Friday, 12 November 1999 Washington, DC
WARNING!!! THIS ISSUE MAY CONTAIN THEORIES.
1. OKLAHOMA: THERE IS A THEORY THAT CREATIONISTS ARE BOOKBURNERS.
Last Friday, the state textbook committee discovered that biology
textbooks refer to--gasp!--evolution, which we all know is only a
theory. The panel voted to have stickers affixed to the textbooks
to warn unwary students that they contain dangerous references to
evolution, "... a controversial theory some scientists present as
a scientific explanation for the origin of living things such as
plants, animals and humans." Alabama also requires an "only a
theory" disclaimer on its biology textbooks.
2. KANSAS: WHO YOU GONNA BELIEVE, GENESIS OR JURASSIC PARK?
lot of Kansans, the answer seems to be "both." According to a
Gallup poll, 45% accept a literal interpretation of the bible,
which puts the age of the Earth at about 6,000 years. But in a
poll released by the Kansas City Star, 81% said they thought
dinosaurs lived millions of years ago. WN, of course, is above
saying "we told you so"
(WN 20 Aug 99).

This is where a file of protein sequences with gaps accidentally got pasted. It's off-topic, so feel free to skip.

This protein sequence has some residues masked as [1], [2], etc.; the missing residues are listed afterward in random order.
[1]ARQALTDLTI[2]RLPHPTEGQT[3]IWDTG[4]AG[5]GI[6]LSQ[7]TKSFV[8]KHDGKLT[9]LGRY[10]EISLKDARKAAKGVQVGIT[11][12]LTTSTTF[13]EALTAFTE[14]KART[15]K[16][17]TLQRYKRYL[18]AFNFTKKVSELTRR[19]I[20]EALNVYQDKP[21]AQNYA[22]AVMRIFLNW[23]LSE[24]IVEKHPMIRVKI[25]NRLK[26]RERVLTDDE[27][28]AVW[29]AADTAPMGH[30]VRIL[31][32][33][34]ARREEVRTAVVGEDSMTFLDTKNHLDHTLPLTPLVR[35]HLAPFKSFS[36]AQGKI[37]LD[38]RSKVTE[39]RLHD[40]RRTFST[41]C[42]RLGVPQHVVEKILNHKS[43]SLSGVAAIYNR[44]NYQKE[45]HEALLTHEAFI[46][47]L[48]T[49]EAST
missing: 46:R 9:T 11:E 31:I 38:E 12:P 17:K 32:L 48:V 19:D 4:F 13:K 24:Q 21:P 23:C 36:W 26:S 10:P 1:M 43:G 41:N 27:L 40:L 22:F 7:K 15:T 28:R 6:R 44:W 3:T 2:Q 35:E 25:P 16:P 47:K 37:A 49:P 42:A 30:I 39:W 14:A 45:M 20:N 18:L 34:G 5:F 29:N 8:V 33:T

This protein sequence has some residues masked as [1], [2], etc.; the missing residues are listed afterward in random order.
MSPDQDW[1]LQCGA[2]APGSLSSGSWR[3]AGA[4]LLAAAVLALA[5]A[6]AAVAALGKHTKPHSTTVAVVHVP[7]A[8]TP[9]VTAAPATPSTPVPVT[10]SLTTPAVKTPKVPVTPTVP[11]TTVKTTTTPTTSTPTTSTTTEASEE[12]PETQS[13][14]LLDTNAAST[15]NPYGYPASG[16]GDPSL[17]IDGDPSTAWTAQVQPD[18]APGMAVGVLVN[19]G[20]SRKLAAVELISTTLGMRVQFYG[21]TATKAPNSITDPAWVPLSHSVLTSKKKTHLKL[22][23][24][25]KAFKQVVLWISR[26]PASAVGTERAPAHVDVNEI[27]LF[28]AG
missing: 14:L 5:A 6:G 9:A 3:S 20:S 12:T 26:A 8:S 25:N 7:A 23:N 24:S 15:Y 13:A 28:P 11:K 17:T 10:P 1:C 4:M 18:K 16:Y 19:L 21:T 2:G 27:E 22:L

Overwhelmingly in the Star
poll, the people of Kansas affirmed their belief in God, but by a
solid 52% they disagreed with the School Board decision to
eliminate evolution from the curriculum. Only 32% supported the
board, with the remainder undecided. So much for the creationist
theory that the decision reflected public opinion.
3. SPACE: THE OTHER Y2K PROBLEM? SOLAR ACTIVITY.
NASA is trying to
squeeze its Hubble repair mission into the gap between next week's
Leonid meteor shower and the end of the millennium. No computer
problems are expected, but NASA doesn't want to be surprised.
Originally set for October, the mission was delayed by wiring
problems that grounded the entire shuttle fleet. ISS assembly has
also come to a halt, but that won't affect science. Next year,
however, begins a period of increased solar activity that threatens
satellites, astronauts and the earthly power grid. Meanwhile, a
review panel reporting on the Mars Climate Orbiter fiasco, blamed
management and training. The other theory is that it wouldn't have
happened if NASA were metric
(WN 1 Oct 99).
4. FREE ELECTRICITY: DENNIS LEE GENERATES SKEPTICISM IN PHILLY.
was to have been the grand finale of his nationwide tour, but the
bad press was catching up
(WN 29 Oct 99).
Only a couple of hundred
showed up, and that included his long-time nemesis, electrical
engineer Eric Krieg
Most free energy scams
claim new physics, but Lee resurrects old perpetual motion schemes
based on a misunderstanding of classical physics. His discovery is
that they still have the power to bamboozle. He appeals to
Christian fundamentalists by claiming that God told him how to
extract electricity from the air. If this violates some physical
principle, well that's only a theory.